Thomas Clay McCreary

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Thomas C. McCreary, senator, was born near Owensboro, KY in 1817; son of Robert and Cynthia (Clay) McCreary. His mother was the daughter of Thomas Clay of Virginia, sixth in descent from the immigrant ancestor, John Clay, who came to that colony in 1613, and from whom also Henry Clay, his second cousin, was descended in the same degree. He was married, in 1845, to Clara Hawes. He is said to have been of “scholarly tastes, broadly read, and a speaker of force and eloquence.” He died in Owensboro, Ky., July 10, 1890.

Education

He received a liberal education at Centre college, Ky., in the class of 1837, but did not graduate; studied law in Daviess county, and was admitted to the bar in 1838. He practiced law for a short time and then devoted himself to agricultural pursuits in his native county.

Political Office

He was candidate in 1852, on the Democratic ticket for elector for Pierce and King, and in 1860 for Breckinridge and Lane, but was defeated. With these exceptions he was never a candidate or held other office than that of U.S. senator. He was first elected U.S. senator in 1868. to fill the unexpired term of James Guthrie, taking his seat Feb. 27, 1868. and served until March 3, 1871. He was elected for a full term in 1872, serving 1873-79. During his service as senator he introduced a bill to restore the property at Arlington, Va. to the family of Robert E. Lee, which was defeated by a party vote. In his second term he was a member of the committees on foreign relations, Indian affairs, civil service and retrenchment.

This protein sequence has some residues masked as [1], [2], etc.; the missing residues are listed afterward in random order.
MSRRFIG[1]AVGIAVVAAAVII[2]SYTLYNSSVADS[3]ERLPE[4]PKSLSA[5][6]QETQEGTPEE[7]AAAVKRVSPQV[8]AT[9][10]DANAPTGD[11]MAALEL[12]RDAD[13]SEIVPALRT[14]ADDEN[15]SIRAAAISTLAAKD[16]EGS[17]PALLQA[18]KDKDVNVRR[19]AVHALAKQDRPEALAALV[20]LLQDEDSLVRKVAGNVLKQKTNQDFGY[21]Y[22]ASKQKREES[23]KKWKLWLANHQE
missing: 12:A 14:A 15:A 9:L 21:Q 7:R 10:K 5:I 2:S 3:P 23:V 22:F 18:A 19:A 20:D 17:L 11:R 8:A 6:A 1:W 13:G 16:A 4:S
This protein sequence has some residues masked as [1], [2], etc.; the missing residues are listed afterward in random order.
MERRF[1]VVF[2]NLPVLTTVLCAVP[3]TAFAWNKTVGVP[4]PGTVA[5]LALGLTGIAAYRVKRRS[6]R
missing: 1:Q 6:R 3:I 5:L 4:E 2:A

Source: Lamb’s Biographical Dictionary of The United States, Edited By John Howard Brown, James H. Lamb Company, Boston, 1899


Thomas C. McCreery, of Owensboro, was born in Ky., 1817; was a student at Centre College, Danville, Ky.; studied law, but turned his attention to agricultural pursuits; was a candidate for presidential elector in 1852, and defeated; but in 1860, was elected, and voted for Breckinridge and Lane; was elected U. S. senator, Feb., 1868, as a Democrat, vice James Guthrie, resigned, and served until March 4, 1871 (see Collins’ Annals, p. 186); and again elected, Dec. 19, 1871 (see same, p. 221), for six years from March 4, 1873 to 1879. He is an elegant, forcible, and popular speaker.

Source: Collins historical sketches of Kentucky. History of Kentucky, Lewis Collins, revised and enlarged by Richard H. Collins, Collins & Co., Covington, Ky, 1874.